In Which We Excel at Water Sports

The summer of 2018 will be long remembered in our family as a season of daring exploits on the high seas. Songs will be sung and epic poems recounted about our adventures.

Okay, okay. There will probably not be heroic poems told about our trip to the water park or my fledgling attempts at paddle- boarding, but that just goes to show you the limits of epic poetry.

For example, I’m quite confident that my youngest daughter’s transformation from “enthusiastic splasher” to “confident water sprite” over the course of the summer is worthy of at least a rhyming couplet or two. She attended a day camp that included daily swimming and I had duly outfitted her at the start of the season with a hot pink flotation vest that would allow her to frolic without undue risk of drowning.

About halfway through the summer, she announced that she had stopped wearing it. Her counselors verified her abilities, and that was that. She was off and swimming (at least in the shallow end).

Farewell pink vest, your time is done // I’ll swim without you in the sun

It’s better when I sing it, I swear.

My daughter wasn’t the only one cataloging new skills. I tackled not one but two modes of aquatic transportation this summer: canoe and paddleboard. Growing up in Illinois, my childhood was relatively devoid of water activities, and thus I came to the ripe old age of thirty-six never having set foot in a canoe. Aghast at this revelation, a friend of mine decided to remedy the situation and hauled both me and his canoe to a nearby town one morning for a maiden voyage around the lake.

It was a lovely experience, with sightings of various wildlife, including herons and velociraptors. Well, I didn’t actually see the velociraptors but I’m quite sure I heard them moving about in the rushes along the shore. I may have also spotted a mosasaur cruising under the canoe, though my companion feigned disbelief in my powers of prehistoric reptile identification.

I can feel your raised eyebrows, gentle reader, but I am telling you – that place felt primordial.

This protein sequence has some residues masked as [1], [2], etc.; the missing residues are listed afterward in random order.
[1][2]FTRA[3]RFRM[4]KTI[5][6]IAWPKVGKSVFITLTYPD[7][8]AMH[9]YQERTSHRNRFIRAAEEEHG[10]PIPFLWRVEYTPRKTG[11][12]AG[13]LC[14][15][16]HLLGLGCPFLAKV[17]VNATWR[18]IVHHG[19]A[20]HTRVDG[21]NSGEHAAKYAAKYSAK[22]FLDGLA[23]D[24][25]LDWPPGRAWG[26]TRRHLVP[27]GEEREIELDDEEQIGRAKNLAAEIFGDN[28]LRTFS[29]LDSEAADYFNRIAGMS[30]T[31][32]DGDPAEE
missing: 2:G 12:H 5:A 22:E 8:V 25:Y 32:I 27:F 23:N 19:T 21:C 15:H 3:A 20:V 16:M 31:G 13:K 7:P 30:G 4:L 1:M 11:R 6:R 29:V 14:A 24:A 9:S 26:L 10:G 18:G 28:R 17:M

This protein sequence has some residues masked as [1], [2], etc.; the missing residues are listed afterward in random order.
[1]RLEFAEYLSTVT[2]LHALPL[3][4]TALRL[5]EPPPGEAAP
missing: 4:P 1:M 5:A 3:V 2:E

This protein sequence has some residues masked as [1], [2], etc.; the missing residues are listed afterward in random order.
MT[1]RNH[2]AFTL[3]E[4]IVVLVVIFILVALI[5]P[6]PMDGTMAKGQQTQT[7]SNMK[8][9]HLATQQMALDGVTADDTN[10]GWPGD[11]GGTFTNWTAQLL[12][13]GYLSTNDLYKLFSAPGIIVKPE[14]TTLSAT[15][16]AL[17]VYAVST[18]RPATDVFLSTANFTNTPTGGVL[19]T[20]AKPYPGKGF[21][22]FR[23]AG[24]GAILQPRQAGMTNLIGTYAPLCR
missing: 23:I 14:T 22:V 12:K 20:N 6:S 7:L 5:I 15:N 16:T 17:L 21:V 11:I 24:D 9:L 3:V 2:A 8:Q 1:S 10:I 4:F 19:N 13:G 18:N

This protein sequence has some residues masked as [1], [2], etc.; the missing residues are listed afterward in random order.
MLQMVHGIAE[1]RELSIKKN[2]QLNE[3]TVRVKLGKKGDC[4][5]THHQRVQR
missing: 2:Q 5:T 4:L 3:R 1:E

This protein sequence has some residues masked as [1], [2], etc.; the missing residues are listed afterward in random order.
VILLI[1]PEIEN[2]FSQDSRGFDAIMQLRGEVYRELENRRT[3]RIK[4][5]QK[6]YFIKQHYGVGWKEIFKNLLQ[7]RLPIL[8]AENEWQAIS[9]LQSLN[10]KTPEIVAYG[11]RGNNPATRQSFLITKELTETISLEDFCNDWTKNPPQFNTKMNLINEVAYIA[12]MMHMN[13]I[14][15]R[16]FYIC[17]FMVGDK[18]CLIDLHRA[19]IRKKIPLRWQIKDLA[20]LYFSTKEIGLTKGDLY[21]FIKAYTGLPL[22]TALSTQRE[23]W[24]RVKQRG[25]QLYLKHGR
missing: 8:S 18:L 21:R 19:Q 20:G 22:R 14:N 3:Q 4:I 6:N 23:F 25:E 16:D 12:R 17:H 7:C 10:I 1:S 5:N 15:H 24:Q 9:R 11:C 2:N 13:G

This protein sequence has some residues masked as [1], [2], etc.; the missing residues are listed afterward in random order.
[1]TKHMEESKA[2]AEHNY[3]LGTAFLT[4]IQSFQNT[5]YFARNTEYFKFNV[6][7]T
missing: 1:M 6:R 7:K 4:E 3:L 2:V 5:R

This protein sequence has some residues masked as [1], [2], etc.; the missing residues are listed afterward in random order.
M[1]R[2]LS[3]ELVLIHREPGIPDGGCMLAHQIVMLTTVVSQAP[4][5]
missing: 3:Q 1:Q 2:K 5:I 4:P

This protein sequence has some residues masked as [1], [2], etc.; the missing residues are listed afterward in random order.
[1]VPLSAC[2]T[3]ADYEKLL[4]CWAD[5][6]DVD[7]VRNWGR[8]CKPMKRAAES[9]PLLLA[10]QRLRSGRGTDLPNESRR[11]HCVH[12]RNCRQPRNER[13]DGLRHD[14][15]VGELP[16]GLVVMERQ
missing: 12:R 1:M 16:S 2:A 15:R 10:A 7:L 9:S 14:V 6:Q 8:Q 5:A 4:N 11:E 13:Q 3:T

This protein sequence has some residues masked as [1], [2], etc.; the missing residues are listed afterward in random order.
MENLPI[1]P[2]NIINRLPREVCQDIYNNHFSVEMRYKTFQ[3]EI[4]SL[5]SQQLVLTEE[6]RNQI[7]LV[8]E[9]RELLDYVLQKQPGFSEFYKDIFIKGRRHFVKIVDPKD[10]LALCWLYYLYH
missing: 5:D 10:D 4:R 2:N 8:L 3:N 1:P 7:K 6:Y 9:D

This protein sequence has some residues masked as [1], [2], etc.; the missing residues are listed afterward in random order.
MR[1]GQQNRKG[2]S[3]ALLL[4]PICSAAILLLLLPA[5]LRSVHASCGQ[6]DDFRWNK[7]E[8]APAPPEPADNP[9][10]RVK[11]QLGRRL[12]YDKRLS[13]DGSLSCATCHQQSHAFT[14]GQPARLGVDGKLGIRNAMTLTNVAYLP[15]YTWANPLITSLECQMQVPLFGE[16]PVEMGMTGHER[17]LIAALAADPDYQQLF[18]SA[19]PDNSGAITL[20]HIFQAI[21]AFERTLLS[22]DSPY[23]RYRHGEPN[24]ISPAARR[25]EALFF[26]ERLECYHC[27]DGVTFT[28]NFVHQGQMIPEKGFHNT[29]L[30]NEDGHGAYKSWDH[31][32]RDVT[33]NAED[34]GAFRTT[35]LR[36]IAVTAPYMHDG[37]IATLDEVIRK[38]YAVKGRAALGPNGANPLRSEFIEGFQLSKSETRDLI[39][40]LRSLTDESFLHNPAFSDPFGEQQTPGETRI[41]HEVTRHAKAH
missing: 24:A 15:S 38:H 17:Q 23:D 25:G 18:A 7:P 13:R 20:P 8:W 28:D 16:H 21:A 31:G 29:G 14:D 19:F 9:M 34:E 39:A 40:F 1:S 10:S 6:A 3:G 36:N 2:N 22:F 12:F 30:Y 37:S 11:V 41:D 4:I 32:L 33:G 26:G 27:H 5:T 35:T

No dinosaurs made an appearance during my paddle-boarding excursion on the Kentucky River several weeks later, but that could be because I kept belting out sections of “Just Around the River Bend” from the animated Disney movie, Pocahontas. Don’t judge me! I was standing up, paddling downstream, and literally looking ahead to the next bend in the river. Singing was not optional.

Sadly, my short-cropped hair does not ripple very majestically in the wind, a fact which somewhat marred my homage to the native princess. My neon green life jacket was probably also not entirely appropriate for the fantasy, although I like to think that Pocahontas would have approved of my safety precautions.

I look once more, just around the river bend // we paddle on, engulfed by giggles that never end

While resting triumphantly on my somewhat soggy laurels after all this glorious aquatic adventuring, I must humbly admit to one area of embarrassing ineptitude this summer. Sunscreen. The overall chaotic tenor of our lives this summer apparently rendered me incapable of applying sunscreen to myself. My children were fine. I managed to overcome their whining, writhing, and weeping and successfully slathered them in adequate protective goo.

I, on the other hand, managed to score a sunburn during nearly every major outing.

They were weird sunburns, too, clearly indicative of a distracted mind. You could see the exact moment my focus shifted to some other pressing issue, my inattention emblazoned on my forearm or shoulder in the form of fingerprints where I left off in the sunscreen application process.

But never mind. We water warriors are undeterred by the occasional sunburn as we quest ever onward for glory, fortune, and happy memories.

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